For the presentation of the Catalan government budget to end up being a battle within the government itself has a strong air of incoherence, feebleness and end of legislature. But if anyone wants this legislature to resist for a few more months and not be brought to an end right now, then both parties, both, need to stop setting traps for each other and wait a bit, as the election campaign is still far away. The latest incident relating to the presentation of the budget suggests a spirit of "get out of my way, I'm doing it". Here, as in any country, the budget is presented by the minister of the economy. In Catalonia, this has been the case with different governments of very distinct political colours. I have neither been able to recall nor find exceptions to this unwritten rule, though I don't rule out that it may have occurred at some point since the first Catalan election of the post-Franco era in 1980.
It is logical that this is the case, since the task of drawing up a budget - which, as well, is usually the most important law which parliament passes - is huge and for any economy minister it is, in this context, an important day. The fact that the Catalan government has survived since 2017 by extending the budget passed in that year by Carles Puigdemont's government also demonstrates the urgency of new accounts. In Catalonia budget day is the moment of the vice president and economy minister, Pere Aragonès, who, together with his team, has reached agreement to get the public accounts approved with the left-wing Commons for 2020. Politics also has its rules and it is good that they are maintained with the appropriate courtesy. There is no easy explanation of why president Quim Torra should have wanted to intervene, as it could be easily interpreted as an attempt to put his vice president in his place and win a few headlines, as if none of them had learnt that, more and more these days, such headlines last a maximum of a few hours or a few minutes. Scarcely any longer.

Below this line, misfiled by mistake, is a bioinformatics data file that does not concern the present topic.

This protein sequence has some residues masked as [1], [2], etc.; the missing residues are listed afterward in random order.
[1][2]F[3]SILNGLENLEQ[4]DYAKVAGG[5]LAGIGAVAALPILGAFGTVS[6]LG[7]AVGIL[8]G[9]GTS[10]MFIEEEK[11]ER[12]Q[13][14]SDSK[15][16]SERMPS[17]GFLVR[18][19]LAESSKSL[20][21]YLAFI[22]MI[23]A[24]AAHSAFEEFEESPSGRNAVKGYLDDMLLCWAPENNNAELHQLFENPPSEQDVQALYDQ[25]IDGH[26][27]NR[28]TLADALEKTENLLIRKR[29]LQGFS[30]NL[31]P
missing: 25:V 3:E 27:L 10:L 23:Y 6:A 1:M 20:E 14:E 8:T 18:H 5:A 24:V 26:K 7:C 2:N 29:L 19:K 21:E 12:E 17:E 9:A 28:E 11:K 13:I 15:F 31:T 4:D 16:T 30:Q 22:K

If Aragonès's party ERC are right in expressing their displeasure at this, president Torra himself is acting with correct authority when he asks minister Alfred Bosch to begin the procedures for the Pedro Sánchez government to convene the bilateral Spain-Catalonia commission foreseen under the Catalan Statute of Autonomy. It may be a mischievous move, but each member of the government has a role to play and there can be no exchange of their functions. The same is true on setting the date of the Catalan election, which is a non-transferable power of the president and it is neither able to be delegated nor is the head of the executive obliged to reach agreement on it with anyone.
It should not be too much to ask, though it actually might be in this internecine squabble for pro-independence hegemony, that the legislature is brought to a tidy end and that the coalition government ends up being that, a coalition government. Not a government in (permanent) dispute.